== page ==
Alfred Korzybski introduced the terms neuro-semantic and neuro-linguistic, and in conjunction with his emphasis on the organism-as-a-whole-in-an-environment, made reference to the neuro-linguistic and neuro-semantic environment that we inhabit. Following Korzybski's lead, Wendell Johnson introduced the concept of the semantic environment in his classic work on general semantics, People in Quandaries (recently reissued by the Institute of General Semantics).
Neil Postman devoted a chapter of his 1976 study, Crazy Talk, Stupid Talk, to the topic of the semantic environment, explaining that, "a semantic environment includes, first of all, people; second, their purposes; third, the general rules of discourse by which such purposes are usually achieved; and fourth, the particular talk actually being used in the situation." Noting that there are many different types of semantic environments, he described them as situations and social structures "in which people want to do something to, for, with, or against other people, as well as to, for, with, or against themselves."
Postman specified that he was particularly concerned with "those semantic environments which give form to our most important human transactions." And in an earlier essay entitled "Demeaning of Meaning," he maintained that, "in considering the ecology of the semantic environment, we must take into account what is called the communications revolution," going on to observe that, "the invention of new and various media of communication has given a voice and an audience to many people whose opinions would otherwise not have be solicited, and who, in fact, have little if anything to contribute to public issues."
For the previous two years, we had the rare opportunity of presenting programs featuring out-of-towners who have converged on New York City to attend the annual Media Ecology Association board meeting, and we continued that practice on January 24th, 2020, as we asked them to comment on the state of the semantic environment in 2020, locally and globally. The participants on this program were:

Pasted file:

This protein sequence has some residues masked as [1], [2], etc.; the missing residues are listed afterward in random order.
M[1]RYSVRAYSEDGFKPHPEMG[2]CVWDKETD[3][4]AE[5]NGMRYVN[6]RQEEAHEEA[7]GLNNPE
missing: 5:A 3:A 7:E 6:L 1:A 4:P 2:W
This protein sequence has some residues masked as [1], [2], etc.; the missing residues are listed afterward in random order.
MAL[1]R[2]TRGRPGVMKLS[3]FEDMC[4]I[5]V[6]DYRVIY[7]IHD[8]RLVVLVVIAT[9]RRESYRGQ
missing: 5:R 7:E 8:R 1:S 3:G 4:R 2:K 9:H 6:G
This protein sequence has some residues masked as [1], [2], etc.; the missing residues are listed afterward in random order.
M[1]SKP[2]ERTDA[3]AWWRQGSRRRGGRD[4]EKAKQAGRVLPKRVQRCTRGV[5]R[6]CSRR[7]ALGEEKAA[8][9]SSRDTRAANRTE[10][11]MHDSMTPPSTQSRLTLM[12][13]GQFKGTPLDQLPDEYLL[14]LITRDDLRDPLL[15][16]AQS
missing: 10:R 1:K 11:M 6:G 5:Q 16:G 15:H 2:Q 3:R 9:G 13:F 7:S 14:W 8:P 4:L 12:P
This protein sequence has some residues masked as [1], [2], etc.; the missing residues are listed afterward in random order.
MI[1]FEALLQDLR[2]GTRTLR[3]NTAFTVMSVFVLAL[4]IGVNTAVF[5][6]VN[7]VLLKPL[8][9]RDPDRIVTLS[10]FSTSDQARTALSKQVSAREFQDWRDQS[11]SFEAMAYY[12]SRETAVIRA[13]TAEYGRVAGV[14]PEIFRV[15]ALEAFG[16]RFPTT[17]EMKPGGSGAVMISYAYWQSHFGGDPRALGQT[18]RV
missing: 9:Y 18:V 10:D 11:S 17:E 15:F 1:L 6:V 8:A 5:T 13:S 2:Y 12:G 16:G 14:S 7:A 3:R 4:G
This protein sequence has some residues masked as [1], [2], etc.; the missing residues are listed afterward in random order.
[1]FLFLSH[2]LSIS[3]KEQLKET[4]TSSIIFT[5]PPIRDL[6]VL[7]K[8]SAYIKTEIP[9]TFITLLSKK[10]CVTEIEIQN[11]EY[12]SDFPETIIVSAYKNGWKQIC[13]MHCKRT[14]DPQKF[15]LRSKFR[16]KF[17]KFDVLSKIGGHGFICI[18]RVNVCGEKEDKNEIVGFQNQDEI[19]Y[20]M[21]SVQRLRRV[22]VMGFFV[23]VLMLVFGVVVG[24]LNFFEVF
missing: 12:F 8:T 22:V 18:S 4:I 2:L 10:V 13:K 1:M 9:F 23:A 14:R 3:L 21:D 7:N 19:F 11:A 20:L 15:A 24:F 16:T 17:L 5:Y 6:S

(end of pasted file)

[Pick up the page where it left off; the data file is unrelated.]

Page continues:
Cathy Adams is a Professor in the Faculty of Education and Vargo Teaching Chair at the University of Alberta. Drawing on links between phenomenology, philosophy of technology and media scholarship, her research addresses digital technology integration across K-12 and post-secondary educational environments. She is particularly interested in the ethical and pedagogical implications of the widespread use of digital media, and increasingly smart technologies, as cognitive extenders in teaching and learning. She is co-author of Researching a Posthuman World: Interviews with Digital Objects (2016).
Paolo Granata teaches in the Book and Media Studies program at the University of Toronto, St. Michael’s College. He joined the University of Toronto after spending 15 years at the University of Bologna, Italy, where he almost entirely established his own academic career in research, teaching, and public engagement. He is the Coordinator of the Book & Media Studies program, and Director of the Media Ethics Lab at the University of Toronto. He is also the president of the Media Ecology Association. Since October 2018, Professor Granata is a member of the Executive Committee of the Canadian Commission for UNESCO as Chair of the Culture, Communication and Information Sectoral commission.
Jaqueline McLeod Rogers is Professor and Chair of the Department Rhetoric, Writing, and Communication at the University of Winnipeg. She has presented numerous papers and been invited to speak about Marshall McLuhan at a number of international scholarly conferences. Her publications include Finding McLuhan: the Mind, the Man, the Message (2015 ) and McLuhan and the Arts (a special issue of the journal Imaginations, 2018). She is currently awaiting the publication of a six-chapter study of McLuhan and the City, McLuhan’s Techno-Sensorium City (Lexington, forthcoming). She is also currently co-editing a volume on technology and family practices, Mothering/ Internet /Kids (for Demeter Press) and has begun a more expansive examination of creative tourism and locality. She has recently been elected to the Media Ecology Association board as member-at-large.
The discussion was moderated by NYSGS President Lance Strate, Professor of Communication and Media Studies at Fordham University, Trustee of the Institute of General Semantics, and author of Media Ecology: An Approach to Understanding the Human Condition (2017), and Amazing Ourselves to Death: Neil Postman's Brave New World Revisited (2014).
It was a wide-ranging and stately discussion!